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Sisyphus: The Myth: Episode 3 Review

What I like most about this show is the atmosphere it creates, with its pervasive sense of unease that runs through the whole episode, no matter what is happening. It adds a lot to the soft worldbuilding approach of the show, so rather than getting info-dumps interspersed within blocks of plot movement, you actually get a story that eddies and flows naturally, and slowly reveals how the world of Sisyphus works.

This episode also lost some of the lighter, more comedic touches from last week in favour of a lot of running around (not necessarily to its detriment…though that remains to be seen). However, while this hour had a lot of movement, I think it was more lateral than forward. It’s not bad, because we need to find our feet in the world and its rules, but it does mean that having got to the end of the episode, I’m not really sure that there is a lot to say about it—it’s too early, there’s still a lot left to be revealed in the setup, and for that, we must defer to the four-episode rule.

Here are my bullets, hopefully better aimed than our vitreous friend’s (you will understand this, uh…twelve points down?):

  1. I forgot why we were in Busan, but points to the show (and helpful taxi driver) for marketing it as a very desirable holiday destination! I’m coming, Busan! Wait for me! I’ll find you when the weather is nice…in 2043!

  2. Tae-sul/Jo Seung-woo bounding on stage: he has such an extraordinary level of stage charisma, you can see why he’s more of a fixture in live stage productions than he is on the screen. His easy showmanship, the way the energy of the audience is so responsive to him. That’s a master you’re watching, even if he’s playing to a primed audience.

  1. But just before that I really, excessively loved that little moment where he takes a second to high-five/clasp hands with that one ajusshi on his way down to the stage. I always wonder how much of the details of performing your character is scripted, and how much is spontaneous. We know Jo Seung-woo puts a lot of thought into how his characters behave as a whole person.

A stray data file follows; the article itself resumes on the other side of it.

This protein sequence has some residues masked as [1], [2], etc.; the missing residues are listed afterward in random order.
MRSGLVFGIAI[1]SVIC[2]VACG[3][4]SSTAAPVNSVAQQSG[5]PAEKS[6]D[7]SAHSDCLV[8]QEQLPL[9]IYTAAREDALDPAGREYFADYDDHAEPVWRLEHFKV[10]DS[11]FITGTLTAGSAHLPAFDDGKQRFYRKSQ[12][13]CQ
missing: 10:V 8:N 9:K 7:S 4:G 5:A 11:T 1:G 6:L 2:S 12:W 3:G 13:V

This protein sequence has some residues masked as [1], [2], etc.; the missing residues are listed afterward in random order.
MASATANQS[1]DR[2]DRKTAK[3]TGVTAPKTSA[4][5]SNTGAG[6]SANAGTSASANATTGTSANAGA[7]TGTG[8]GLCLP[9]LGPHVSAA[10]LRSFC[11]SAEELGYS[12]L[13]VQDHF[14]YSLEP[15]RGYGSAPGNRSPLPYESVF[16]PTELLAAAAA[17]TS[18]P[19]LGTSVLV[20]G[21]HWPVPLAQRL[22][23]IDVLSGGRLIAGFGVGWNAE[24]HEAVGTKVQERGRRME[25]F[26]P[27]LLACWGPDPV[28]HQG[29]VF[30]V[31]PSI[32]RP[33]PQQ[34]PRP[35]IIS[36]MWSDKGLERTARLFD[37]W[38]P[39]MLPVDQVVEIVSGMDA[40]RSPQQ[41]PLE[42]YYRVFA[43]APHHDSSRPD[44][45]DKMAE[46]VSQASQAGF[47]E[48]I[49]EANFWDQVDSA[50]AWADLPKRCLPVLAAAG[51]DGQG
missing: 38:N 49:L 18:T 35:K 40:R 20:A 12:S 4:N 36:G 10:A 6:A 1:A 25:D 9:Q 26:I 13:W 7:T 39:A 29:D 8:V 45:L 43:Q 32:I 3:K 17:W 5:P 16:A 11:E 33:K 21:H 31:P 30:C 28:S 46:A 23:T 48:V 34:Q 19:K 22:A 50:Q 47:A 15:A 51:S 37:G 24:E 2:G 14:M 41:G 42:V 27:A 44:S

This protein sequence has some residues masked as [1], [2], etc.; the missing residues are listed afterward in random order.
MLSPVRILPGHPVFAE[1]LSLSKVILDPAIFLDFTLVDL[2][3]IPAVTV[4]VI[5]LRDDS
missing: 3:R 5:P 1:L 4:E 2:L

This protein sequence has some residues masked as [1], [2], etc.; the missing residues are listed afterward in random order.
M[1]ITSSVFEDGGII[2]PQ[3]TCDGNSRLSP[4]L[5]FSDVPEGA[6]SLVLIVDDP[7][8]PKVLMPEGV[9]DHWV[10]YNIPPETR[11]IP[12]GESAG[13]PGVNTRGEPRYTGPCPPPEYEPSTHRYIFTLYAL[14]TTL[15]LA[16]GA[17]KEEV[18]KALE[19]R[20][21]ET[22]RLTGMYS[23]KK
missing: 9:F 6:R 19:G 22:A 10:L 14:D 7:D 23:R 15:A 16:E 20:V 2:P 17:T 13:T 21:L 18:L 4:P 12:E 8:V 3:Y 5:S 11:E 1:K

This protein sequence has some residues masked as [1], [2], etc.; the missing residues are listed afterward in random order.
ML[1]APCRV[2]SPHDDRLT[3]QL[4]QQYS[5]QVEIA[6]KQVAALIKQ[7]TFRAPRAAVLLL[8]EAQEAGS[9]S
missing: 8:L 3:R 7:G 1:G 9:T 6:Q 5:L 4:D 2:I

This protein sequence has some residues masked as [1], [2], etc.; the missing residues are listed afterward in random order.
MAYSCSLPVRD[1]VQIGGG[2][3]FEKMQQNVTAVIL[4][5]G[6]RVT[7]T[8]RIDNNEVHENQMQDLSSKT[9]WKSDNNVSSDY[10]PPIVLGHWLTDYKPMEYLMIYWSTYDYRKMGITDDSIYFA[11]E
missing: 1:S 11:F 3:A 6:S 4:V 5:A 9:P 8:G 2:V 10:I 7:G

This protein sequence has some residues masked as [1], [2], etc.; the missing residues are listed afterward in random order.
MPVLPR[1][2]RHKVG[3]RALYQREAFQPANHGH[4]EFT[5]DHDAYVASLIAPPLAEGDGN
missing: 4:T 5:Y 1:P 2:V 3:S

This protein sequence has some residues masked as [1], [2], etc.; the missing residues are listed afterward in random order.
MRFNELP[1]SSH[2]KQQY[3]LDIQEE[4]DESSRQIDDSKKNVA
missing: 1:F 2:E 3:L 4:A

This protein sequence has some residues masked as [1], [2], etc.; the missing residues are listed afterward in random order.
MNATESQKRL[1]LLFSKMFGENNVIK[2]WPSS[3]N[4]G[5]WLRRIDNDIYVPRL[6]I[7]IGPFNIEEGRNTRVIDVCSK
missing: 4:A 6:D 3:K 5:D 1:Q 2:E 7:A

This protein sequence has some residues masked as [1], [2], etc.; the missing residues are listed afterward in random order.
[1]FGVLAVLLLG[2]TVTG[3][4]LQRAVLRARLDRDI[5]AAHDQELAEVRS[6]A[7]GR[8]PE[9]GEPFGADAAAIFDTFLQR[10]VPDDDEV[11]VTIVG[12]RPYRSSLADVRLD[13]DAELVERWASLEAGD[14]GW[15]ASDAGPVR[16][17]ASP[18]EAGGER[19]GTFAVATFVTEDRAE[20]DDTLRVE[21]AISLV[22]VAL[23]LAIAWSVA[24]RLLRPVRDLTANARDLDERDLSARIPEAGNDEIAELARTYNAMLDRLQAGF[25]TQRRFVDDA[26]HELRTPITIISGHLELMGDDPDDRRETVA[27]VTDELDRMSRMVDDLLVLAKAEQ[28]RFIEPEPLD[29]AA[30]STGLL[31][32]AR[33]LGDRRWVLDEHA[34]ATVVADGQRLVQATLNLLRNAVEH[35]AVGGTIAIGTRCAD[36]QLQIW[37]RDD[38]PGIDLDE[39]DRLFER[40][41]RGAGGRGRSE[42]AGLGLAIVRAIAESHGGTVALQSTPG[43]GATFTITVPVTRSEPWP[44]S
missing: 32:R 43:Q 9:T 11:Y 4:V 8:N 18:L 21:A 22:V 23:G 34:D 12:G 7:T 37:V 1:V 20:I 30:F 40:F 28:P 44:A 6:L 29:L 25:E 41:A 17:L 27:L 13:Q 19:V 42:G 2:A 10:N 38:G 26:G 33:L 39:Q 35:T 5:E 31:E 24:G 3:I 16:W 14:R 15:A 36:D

2. Does the sugar-cube’s travel through space preface and foreshadow Tae-sul’s invention/discovery of how to travel through spacetime? Yeah, I mean, of course. The sugar-teleporter was a miniature version of the transporter Seo-hae used, which you can also see in the opening credits…

  1. OH CAN WE TALK ABOUT THESE. The opening credits are really so WOW. The first time, I didn’t pay much attention, but by Episode 2, I was watching it shot by shot, and it’s so interesting. I’d wondered whether “Sisyphus” actually was a classical reference (therefore holding meaning for the content of the show), or if it was sort of randomly plucked because it sounds grand. Look at the shot above, though.

  2. Both the opening and closing shots of the credits have this imagery, and now we’re left to read into it in terms of what it means in the show. Or rather, see how it plays out.

  3. But my favourite shot is this one:

  1. Look at it! It’s like the marriage and clash of these elements that would never naturally meet: the hyper-modern (future) represented by the wall of flashing monitors, the ground carpeted with thick cables, snaking around this utterly incongruous throne which looks like it came straight out of Narnia (The Silver Chair, to be exact). That is art like I like it.

  2. Aaahh, hyung Tae-san turning up as expected! (We know he took those future-photos.) I really want them to actually meet properly and share info. This is one of the mind-bending fun (?) things about time travel: they die at the beginning. It’s sort of a little bit better than dying at the end? No? Okay it’s not. But also that’s sort of what tells you that you’re in a loop and that the point isn’t merely to change the past or future, but to break the loop somehow. Or at least, tie it off/jump tracks to a timeline that doesn’t cross back on itself.

  1. But what an oof moment when Tae-sul goes for his pills and ends up cracking on stage, in front of all of those people. It felt so personal, so private and low-key devastating. Seung-bok really shows a strength of friendship here which is valuable in the moment, even if it doesn’t last.

  2. Like in the way his first concern when Tae-sul shows up and pretty much steals his literal limelight for the keynote is about him exposing himself to danger because of the death threats. I think it’s evident that he cleans up behind Tae-sul a lot, but his love for his friend hasn’t soured, even when he’s mad at him.

  3. So obviously it’s going to hurt us all later when he turns coat.

  1. I see all the speculation about Seung-bok going to the dark side…yes, all the setup is there and they’re already sticking him with their hooks, but I am still going to appreciate that his first instinct when Tae-sul was shot was to go to him despite the danger.

  2. What you do in that first moment of crisis says a lot about where your heart is, and as of now, Seung-bok is still a good egg, even though Psychiatrist Girlfriend Seo-jin (Jung Hye-in) was very much on the side of forget-Tae-sul-and-run.

  3. I respect the instinct to save your own life—it’s probably the most deeply-wired human instinct we have—but…I’m still a little disappointed that you’d leave your friend for dead, just like that, Seo-jin. Who really dumped whom, hm?